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Insomnia its affects and its treatments.

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Introduction

Insomnia is a common affliction. Half of the adult population has it over the course of a year, 35% experience insomnia on an occasional basis, and 12% on an ongoing basis. Insomnia is perhaps the second most prevalent health complaint after pain. Insomnia affects all ages, yet increases in prevalence with age, and women are twice as likely to have it compared to men. It is seen in all cultures and races as well. Even though one-third of Americans are affected by insomnia, 50% of these patients consider their insomnia serious, and 10% have even been prescribed a medication for the insomnia, only 5% of all insomniacs approach their physicians specifically for insomnia as a primary complaint. This is surprising, considering insomnia can have profound negative effects on health and well being. Insomniacs report difficulties with memory and task completion, are often irritable, and have greater difficulty staying awake during daytime tasks than non-insomniacs. Although long-term risks of insomnia have not been sufficiently assessed, scientists suggest depression and other emotional difficulties will develop with persistent insomnia. One of the causes of insomnia is the use of stimulants. ...read more.

Middle

The most commonly utilized behavioral measures are relaxation training with EMG biofeedback training, and stimulus control therapy (asking patients to use the bed only for sleep and to not stay in bed trying to sleep for more than ten minutes at a time, then to go into another room and to return to bed only after feeling sleepy). Relief from the situation that provoked disturbed sleep or accommodation to it usually returns a person to his or her usual sleeping pattern. Chronic insomnia is the third and most serious type of the sleeping problems. This sleeping problem lasts for three weeks or longer with poor sleep every night, most nights, or some nights in a month. This is a complex disorder with many possible causes. In more than half of all cases of persistent insomnia the cause appears to be a physical illness, such as disorders of breathing or muscle activity. These figures were derived from a nationwide study of 8,000 patients and conducted by the Association of Sleep Disorders Center. This form of insomnia is a complex disorder with many possible causes and afflicts more than 35 million Americans. ...read more.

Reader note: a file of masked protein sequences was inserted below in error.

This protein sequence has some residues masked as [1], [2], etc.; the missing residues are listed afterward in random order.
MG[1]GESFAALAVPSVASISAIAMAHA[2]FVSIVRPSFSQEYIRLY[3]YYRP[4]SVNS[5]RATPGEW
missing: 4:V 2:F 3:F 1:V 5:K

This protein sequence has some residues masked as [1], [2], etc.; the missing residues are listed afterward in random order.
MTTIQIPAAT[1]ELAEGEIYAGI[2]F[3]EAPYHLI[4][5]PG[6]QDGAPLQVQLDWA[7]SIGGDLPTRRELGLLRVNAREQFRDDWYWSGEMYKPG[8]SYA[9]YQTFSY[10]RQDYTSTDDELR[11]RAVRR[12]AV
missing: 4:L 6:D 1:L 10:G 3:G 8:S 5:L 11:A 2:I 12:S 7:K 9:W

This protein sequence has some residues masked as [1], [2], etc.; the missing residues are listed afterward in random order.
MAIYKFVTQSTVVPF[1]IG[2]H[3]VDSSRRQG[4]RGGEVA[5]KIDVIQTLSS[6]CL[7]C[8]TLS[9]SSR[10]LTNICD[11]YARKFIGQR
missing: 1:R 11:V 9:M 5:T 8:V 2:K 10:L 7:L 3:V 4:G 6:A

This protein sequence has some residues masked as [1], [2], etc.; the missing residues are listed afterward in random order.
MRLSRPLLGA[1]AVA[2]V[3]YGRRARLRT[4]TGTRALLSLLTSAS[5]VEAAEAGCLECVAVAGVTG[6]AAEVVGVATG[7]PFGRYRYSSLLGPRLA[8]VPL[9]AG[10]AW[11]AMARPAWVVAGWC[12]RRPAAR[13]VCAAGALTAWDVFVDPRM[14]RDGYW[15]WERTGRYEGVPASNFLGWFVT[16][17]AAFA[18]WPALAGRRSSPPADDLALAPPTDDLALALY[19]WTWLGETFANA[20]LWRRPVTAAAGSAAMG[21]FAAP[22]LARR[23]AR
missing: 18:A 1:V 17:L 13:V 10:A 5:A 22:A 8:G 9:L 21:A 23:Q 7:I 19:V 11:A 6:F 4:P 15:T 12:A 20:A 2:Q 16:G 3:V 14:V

Conclusion

Also, it is likely that the increased stress and losses in the patient's life, often associated with aging, precipitated an episode of depression, leading to increased sleep disruption. There is a very close relationship between depression and insomnia. About half of chronic insomnia cases are attributable to a primary psychiatric disorder, usually depression or anxiety. The DSM-IV TR classification for insomnia defines it as a difficulty in initiating or maintaining sleep. A term that is employed ubiquitously to indicate any and all gradations and types of sleep loss. Insomnia may be associated with any of a number of mental disorders. The classification notes that the predominant complaint is difficulty initiating or maintaining sleep, or nonrestorative sleep, for at least 1 month. The sleep disturbance (or associated daytime fatigue) causes clinically significant distress or impairment in social, occupational, or other important areas of functioning. Also, the sleep disturbance does not occur exclusively during the course of Narcolepsy, Breathing-Related Sleep Disorder, Circadian Rhythm Sleep Disorder, or as Parasomnia. Insomnia also does not occur exclusively during the course of another mental disorder (e.g., Major Depressive Disorder, Generalized Anxiety Disorder, and Delirium). The DSM-IV TR doesn't attribute the disturbance to the direct physiological effects of a substance (e.g., a drug of abuse, a medication) or a general medical condition. ...read more.

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